NATO Secretary General Jens Stoltenberg on Tuesday reaffirmed the Alliance’s strong and enduring commitment to Afghanistan during bilateral talks with Afghan President Ashraf Ghani and Chief Executive Abdullah Abdullah in Kabul.
Addressing a joint press conference with Ghani after the meeting, Stoltenberg commended the Afghan security forces for their courage and determination in the fight against terrorism.
He said their progress in confronting the insurgents had denied them lasting gains.
Stoltenberg also welcomed recent moves by the Afghan forces to acquire new capabilities, and to step up their air operations.
“In 2015 the Afghan Air Force flew more than 20,000 missions – more than twice as many as the year before,” said Stoltenberg.
He stressed that “Afghan forces do not stand alone,” and highlighted that NATO Allies and partners have been working side-by-side with Afghanistan for over a decade.
“Today, NATO continues to support the Afghan forces with training, advice and assistance through the Resolute Support mission. And we continue to provide financial support to the Afghan forces. So that the Afghan forces can become sustainable in the long-term, protecting the Afghan people and suppressing terrorism,” he said.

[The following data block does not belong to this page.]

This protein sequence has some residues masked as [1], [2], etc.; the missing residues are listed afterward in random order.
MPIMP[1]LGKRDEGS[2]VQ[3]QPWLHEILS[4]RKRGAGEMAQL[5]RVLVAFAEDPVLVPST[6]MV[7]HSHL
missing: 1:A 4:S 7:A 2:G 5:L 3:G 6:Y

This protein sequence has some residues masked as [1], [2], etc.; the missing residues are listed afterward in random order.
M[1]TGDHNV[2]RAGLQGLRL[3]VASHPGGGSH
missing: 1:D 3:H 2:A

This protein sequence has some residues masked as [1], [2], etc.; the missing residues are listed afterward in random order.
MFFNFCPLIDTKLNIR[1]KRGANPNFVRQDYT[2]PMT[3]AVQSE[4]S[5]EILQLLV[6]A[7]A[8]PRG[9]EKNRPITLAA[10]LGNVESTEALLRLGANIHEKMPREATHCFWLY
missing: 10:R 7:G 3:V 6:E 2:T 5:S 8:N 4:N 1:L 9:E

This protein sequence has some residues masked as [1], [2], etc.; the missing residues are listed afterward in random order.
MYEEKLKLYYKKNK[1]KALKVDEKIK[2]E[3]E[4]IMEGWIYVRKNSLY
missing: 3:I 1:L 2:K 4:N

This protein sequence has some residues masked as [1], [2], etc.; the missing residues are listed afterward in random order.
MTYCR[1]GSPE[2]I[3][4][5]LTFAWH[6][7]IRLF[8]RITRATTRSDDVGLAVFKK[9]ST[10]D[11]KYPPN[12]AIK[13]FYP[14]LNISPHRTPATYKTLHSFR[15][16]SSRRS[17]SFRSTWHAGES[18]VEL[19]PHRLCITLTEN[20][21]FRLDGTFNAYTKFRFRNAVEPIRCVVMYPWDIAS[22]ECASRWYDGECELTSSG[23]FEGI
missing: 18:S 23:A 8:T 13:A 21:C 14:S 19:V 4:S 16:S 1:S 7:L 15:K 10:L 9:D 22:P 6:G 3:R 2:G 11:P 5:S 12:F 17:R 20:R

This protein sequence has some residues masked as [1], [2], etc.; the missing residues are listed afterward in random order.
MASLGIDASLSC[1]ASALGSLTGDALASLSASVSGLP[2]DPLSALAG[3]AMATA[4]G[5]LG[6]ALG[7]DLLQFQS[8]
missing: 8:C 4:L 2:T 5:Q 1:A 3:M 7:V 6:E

According to him, NATO remains committed to support Afghanistan in the long-term, through political partnership and practical support.
Stoltenberg, Ghani and Abdullah discussed the security situation in Afghanistan and reviewed the government’s reforms. Stoltenberg however, welcomed the work of the National Unity Government and encouraged further progress.
He stressed that Afghanistan’s long-term success requires strong security institutions, stable leadership positions and effective mechanisms to root out corruption.
“It means stepping up Afghan investment in the security forces. And it also means ensuring that human rights, including for women and children, are fully respected,” said Stoltenberg.
Stoltenberg also officially invited Ghani and Abdullah to attend the upcoming Warsaw Summit in July.
“I am honored that you both accepted my invitation. This will be an opportunity to review our joint efforts, and to deepen the relationship between NATO and Afghanistan even more,” he said.
Ghani meanwhile said the summit will be key for Afghanistan.
On the issue of peace negotiations, Ghani said it was still too early to comment. He did say however that the Afghanistan war was not a civil war but had a foreign element to it.
He said any interference in security institutions would not be acceptable.
Separately, the Stoltenberg met with General John Nicholson, the new Commander of the Resolute Support mission, and Ambassador Ismail Aramaz, NATO’s Senior Civilian Representative in Afghanistan.